Strategies to empower Parkinson’s patients

A graphic illustration of a neuron in the human brain.

Strategies to empower Parkinson’s patients

A graphic illustration of a neuron in the human brain.

A one-day course presented by Melissa McConaghy explores the latest research into Parkinson’s disease and other movement disorders and its implications for treatment and assessment.

Tell us a little bit about this course.

Parkinson’s disease is a chronic neurodegenerative disorder that affects movement and can have a significant impact on a patient’s quality of life, mobility, cognition and mood.

The majority of people with Parkinsonism are diagnosed with idiopathic disease and the remainder with other movement disorders.

This course covers the latest in research findings regarding exercise prescription, freezing strategies, medication and holistic management for Parkinson’s disease and (less so) for Parkinsonism.

Physiotherapists working in aged care, community settings and acute care hospitals will be able to use this course to build on their assessment and treatment approaches.

What kind of insights are provided into the latest research findings and advancements in Parkinson’s disease management, including medication and surgical interventions, and their implications for physiotherapy practice?

There has been an exponential growth in the literature supporting exercise prescription and effective health coaching in Parkinson’s over the past few years.

There is compelling evidence that Parkinson’s-specific exercise can slow symptom progression and possibly provide neuroprotection in the early stages of the condition.

Melissa McConaghy.

This course will provide key takeaway strategies to help patients with Parkinson’s, from the early stages (using a neuroplastic approach) through to the later stages, including patients who have had deep brain stimulation surgery, who may require more traditional strategies.

Management of other movement disorders will also be discussed.

How does the course address the specific needs of physiotherapists working in aged care, community settings and acute care hospitals when it comes to managing patients with Parkinson’s disease and other movement disorders?

A broad understanding of the pathophysiology of idiopathic Parkinson’s and other types of Parkinsonism and of contemporary treatment options is vital to ensuring that patients receive best-practice therapy that is appropriate for the facility in which they reside and the stage of their condition.

In what ways does the course help physiotherapists to develop their assessment and treatment skills for motor and non-motor impairments commonly associated with Parkinson’s?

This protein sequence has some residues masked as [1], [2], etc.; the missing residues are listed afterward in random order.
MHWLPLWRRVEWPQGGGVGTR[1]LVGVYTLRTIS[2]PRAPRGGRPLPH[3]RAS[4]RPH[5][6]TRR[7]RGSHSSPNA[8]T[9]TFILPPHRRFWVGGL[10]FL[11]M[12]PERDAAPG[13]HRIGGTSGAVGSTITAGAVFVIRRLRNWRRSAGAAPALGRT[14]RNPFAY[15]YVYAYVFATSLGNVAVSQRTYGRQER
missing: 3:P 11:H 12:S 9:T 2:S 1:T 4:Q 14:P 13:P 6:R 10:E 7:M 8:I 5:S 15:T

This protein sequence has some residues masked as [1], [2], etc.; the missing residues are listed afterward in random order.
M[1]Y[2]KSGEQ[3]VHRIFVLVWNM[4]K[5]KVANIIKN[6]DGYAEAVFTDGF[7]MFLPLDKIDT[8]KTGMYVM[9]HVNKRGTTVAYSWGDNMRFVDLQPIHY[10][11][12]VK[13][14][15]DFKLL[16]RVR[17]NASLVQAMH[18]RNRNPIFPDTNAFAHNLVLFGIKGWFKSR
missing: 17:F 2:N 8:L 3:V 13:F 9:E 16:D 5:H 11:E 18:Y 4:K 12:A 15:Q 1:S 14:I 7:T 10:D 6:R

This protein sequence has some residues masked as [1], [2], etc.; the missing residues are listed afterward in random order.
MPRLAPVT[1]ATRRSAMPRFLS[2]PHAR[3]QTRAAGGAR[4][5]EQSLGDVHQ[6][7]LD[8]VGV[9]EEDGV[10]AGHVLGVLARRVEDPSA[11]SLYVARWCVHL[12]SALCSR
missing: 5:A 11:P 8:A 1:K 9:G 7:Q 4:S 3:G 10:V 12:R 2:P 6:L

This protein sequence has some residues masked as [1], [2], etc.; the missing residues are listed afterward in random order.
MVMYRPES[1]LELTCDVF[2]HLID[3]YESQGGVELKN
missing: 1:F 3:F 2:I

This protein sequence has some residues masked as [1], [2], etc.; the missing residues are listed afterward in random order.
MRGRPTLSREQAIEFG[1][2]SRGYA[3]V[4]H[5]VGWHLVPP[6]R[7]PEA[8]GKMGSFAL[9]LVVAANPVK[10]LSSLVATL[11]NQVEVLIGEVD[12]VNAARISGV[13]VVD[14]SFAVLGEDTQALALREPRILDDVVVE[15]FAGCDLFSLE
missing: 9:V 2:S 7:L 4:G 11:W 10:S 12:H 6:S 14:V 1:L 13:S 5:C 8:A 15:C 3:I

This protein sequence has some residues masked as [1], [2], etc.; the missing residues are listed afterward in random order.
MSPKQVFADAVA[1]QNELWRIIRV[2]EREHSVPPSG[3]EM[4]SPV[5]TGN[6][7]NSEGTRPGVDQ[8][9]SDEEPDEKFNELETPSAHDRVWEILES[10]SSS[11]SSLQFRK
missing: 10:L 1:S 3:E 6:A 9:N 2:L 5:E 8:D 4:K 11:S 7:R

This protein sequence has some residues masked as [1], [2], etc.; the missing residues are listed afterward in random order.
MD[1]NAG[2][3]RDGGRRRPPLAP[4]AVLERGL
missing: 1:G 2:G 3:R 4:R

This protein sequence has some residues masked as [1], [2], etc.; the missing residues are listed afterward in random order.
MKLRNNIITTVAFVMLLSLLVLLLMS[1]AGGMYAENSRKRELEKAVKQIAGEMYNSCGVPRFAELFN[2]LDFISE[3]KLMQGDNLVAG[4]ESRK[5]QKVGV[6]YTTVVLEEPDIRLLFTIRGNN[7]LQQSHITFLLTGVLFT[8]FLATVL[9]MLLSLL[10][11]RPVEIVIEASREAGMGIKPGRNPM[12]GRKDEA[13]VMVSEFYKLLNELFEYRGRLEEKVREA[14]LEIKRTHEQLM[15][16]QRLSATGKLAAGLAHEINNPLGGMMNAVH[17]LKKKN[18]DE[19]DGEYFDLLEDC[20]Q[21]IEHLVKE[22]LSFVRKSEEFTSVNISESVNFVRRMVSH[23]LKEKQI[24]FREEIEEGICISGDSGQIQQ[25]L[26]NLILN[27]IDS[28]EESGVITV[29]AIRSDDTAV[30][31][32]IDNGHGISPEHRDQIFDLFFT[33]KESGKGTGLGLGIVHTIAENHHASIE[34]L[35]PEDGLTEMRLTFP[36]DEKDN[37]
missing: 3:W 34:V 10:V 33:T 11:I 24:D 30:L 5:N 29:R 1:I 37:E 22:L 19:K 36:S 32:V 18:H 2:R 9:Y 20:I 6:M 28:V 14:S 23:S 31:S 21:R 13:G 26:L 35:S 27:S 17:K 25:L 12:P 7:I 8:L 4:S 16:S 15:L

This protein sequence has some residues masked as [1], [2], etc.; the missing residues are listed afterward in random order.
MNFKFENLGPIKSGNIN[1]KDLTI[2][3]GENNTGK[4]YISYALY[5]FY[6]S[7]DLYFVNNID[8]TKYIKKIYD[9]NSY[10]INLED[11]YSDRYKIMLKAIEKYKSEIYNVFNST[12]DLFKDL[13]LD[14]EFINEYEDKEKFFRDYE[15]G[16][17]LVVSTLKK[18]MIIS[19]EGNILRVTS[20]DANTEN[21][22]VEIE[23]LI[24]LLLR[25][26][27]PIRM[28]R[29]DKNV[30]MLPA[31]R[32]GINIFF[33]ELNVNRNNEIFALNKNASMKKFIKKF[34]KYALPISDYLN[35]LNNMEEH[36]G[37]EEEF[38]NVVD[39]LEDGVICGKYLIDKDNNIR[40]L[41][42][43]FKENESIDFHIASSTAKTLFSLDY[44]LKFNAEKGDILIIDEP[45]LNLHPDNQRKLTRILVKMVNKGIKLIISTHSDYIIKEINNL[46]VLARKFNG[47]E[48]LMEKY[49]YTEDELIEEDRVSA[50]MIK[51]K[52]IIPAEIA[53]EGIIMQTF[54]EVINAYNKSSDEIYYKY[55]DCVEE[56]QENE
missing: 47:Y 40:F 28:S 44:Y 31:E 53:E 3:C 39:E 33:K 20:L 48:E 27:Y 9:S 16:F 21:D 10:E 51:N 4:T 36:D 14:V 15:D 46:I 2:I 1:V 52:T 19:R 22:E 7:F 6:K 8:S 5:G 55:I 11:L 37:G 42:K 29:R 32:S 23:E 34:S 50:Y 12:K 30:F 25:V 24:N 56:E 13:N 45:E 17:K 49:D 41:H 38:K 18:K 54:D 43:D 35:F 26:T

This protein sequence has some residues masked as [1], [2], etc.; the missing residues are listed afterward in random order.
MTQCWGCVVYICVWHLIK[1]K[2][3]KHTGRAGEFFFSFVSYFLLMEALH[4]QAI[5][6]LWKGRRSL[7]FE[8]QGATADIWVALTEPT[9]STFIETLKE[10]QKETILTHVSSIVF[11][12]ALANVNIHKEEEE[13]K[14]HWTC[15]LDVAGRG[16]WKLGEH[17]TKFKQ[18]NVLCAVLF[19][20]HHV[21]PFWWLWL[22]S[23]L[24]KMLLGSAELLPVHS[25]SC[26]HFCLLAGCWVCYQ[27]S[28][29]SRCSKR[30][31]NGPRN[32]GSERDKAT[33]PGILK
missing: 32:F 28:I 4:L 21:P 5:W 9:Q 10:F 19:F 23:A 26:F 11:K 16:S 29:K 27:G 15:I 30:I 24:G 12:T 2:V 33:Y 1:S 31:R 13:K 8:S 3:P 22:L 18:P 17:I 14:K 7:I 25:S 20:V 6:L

This course will assist physiotherapists to build on their assessment skills by focusing on interviewing practice, goal-setting behaviours, the use of appropriate outcome measures and, most importantly, how to use the information gained to create a meaningful and effective program.

Can you explain the importance of education and self-management models in improving self-efficacy for patients with Parkinson’s disease? How does the course explore these aspects and their role in physiotherapy practice?

Well-curated education provides patients with a deeper understanding of their condition, including symptoms, progression and available treatment options.

This knowledge empowers patients to actively participate in their own care, make informed decisions and take necessary actions to manage their symptoms effectively.

The more empowered a patient is, the more likely they are to actively engage in self-management.

This course teaches coaching strategies to improve self-efficacy, motivation, adherence to treatment plans and better overall outcomes.

‘Parkinson’s disease and other movement disorders’, presented by Melissa McConaghy, will run on 8 October in Eight Mile Plains, Queensland and on 19 November in Artarmon, New South Wales. Click here and here for more information and to register. 

>> Dr Melissa McConaghy FACP is a Specialist Neurological Physiotherapist (as awarded by the Australian College of Physiotherapists in 2010). She is the director of Advance Rehab Centre, a neurological outpatient and home-based rehab facility, and the owner and one of the founders of PD Warrior, an exercise program for people with Parkinson’s disease.


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